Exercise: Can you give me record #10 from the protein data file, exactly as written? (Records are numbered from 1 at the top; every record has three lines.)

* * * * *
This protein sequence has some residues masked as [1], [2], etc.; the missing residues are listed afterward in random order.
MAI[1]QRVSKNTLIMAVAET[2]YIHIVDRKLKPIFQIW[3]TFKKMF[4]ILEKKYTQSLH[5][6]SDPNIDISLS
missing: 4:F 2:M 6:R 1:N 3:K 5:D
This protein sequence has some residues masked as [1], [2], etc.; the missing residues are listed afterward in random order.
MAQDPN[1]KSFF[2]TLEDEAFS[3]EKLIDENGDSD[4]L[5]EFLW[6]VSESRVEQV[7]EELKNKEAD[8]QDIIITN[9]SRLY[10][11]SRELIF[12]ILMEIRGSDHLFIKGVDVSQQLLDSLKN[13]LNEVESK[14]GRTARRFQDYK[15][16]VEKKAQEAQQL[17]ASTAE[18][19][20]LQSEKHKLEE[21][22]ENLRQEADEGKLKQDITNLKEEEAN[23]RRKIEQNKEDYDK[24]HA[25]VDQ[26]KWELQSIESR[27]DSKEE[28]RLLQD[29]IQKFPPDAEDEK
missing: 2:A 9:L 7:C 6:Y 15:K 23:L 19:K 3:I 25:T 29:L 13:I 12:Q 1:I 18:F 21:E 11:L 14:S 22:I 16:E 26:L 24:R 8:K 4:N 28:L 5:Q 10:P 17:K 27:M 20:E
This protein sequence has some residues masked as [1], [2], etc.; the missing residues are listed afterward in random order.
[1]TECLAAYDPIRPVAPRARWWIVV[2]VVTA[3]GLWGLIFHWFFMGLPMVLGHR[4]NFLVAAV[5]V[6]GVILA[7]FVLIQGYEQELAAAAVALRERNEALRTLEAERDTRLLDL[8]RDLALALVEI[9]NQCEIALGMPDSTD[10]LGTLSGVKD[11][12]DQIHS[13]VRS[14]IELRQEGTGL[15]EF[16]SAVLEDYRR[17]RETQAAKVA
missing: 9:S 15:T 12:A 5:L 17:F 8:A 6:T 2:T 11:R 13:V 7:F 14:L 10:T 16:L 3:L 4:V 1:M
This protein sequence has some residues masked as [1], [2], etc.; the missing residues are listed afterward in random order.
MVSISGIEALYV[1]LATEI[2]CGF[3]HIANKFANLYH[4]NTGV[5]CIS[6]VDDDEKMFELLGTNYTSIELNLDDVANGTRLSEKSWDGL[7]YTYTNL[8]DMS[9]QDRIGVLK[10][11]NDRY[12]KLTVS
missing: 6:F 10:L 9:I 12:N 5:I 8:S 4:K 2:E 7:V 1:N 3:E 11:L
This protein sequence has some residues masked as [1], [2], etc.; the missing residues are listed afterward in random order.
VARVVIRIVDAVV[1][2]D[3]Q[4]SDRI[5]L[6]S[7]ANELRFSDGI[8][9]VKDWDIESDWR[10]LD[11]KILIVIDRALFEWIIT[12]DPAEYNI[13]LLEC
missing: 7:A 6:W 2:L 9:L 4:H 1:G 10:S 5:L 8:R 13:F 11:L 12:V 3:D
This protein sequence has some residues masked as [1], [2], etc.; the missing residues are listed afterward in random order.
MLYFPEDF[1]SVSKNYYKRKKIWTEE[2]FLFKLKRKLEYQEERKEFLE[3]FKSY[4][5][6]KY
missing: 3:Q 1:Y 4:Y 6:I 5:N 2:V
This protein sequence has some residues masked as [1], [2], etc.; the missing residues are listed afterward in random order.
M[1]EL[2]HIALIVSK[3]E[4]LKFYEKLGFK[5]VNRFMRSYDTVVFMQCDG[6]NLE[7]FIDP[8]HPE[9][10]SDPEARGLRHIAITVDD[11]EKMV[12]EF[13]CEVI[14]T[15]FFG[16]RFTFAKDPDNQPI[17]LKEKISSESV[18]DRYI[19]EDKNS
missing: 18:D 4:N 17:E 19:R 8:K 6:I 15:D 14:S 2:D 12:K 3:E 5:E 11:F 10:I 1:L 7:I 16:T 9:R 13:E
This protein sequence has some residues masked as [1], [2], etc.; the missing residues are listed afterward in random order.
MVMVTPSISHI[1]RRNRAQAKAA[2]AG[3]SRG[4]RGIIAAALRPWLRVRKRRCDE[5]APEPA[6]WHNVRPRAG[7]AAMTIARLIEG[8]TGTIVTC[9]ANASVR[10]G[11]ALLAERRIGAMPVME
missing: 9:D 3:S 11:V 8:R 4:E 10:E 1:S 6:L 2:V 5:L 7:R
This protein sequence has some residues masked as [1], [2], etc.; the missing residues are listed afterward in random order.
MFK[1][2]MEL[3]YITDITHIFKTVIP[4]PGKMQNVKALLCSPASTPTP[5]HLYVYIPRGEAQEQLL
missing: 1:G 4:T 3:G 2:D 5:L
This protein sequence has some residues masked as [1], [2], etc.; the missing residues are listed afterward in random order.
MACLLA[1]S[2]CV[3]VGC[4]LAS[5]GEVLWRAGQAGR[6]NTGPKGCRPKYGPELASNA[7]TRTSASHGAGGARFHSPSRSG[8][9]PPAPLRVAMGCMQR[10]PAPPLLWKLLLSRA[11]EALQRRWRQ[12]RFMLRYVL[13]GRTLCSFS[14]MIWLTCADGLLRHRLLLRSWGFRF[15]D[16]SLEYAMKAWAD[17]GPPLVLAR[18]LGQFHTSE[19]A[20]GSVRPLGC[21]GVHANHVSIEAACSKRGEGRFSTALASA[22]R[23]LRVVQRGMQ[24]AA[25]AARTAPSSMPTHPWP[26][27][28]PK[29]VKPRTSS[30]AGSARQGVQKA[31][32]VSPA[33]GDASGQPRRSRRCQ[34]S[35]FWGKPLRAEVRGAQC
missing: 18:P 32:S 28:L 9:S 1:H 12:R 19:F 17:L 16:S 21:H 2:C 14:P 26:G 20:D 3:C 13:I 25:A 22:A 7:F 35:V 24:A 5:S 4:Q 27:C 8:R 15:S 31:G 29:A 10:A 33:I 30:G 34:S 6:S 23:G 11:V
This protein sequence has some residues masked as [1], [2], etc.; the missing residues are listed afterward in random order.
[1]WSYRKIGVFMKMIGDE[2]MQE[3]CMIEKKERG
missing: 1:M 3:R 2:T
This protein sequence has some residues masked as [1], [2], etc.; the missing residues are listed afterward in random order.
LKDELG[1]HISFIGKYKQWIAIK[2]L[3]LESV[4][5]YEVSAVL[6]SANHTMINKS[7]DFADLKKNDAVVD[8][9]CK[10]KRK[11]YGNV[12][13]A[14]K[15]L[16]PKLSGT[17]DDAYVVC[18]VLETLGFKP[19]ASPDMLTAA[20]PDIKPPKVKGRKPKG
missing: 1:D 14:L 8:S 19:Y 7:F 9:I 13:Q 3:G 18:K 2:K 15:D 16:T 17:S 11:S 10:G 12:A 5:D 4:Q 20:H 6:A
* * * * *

This protein sequence has some residues masked as [1], [2], etc.; the missing residues are listed afterward in random order.
MACLLA[1]S[2]CV[3]VGC[4]LAS[5]GEVLWRAGQAGR[6]NTGPKGCRPKYGPELASNA[7]TRTSASHGAGGARFHSPSRSG[8][9]PPAPLRVAMGCMQR[10]PAPPLLWKLLLSRA[11]EALQRRWRQ[12]RFMLRYVL[13]GRTLCSFS[14]MIWLTCADGLLRHRLLLRSWGFRF[15]D[16]SLEYAMKAWAD[17]GPPLVLAR[18]LGQFHTSE[19]A[20]GSVRPLGC[21]GVHANHVSIEAACSKRGEGRFSTALASA[22]R[23]LRVVQRGMQ[24]AA[25]AARTAPSSMPTHPWP[26][27][28]PK[29]VKPRTSS[30]AGSARQGVQKA[31][32]VSPA[33]GDASGQPRRSRRCQ[34]S[35]FWGKPLRAEVRGAQC
missing: 18:P 32:S 28:L 9:S 1:H 12:R 19:F 17:L 16:S 21:H 2:C 14:P 26:G 20:D 3:C 13:I 25:A 22:A 7:F 35:V 24:A 5:S 4:Q 27:C 8:R 15:S 31:G 29:A 10:A 33:I 30:G 34:S 6:S 23:G 11:V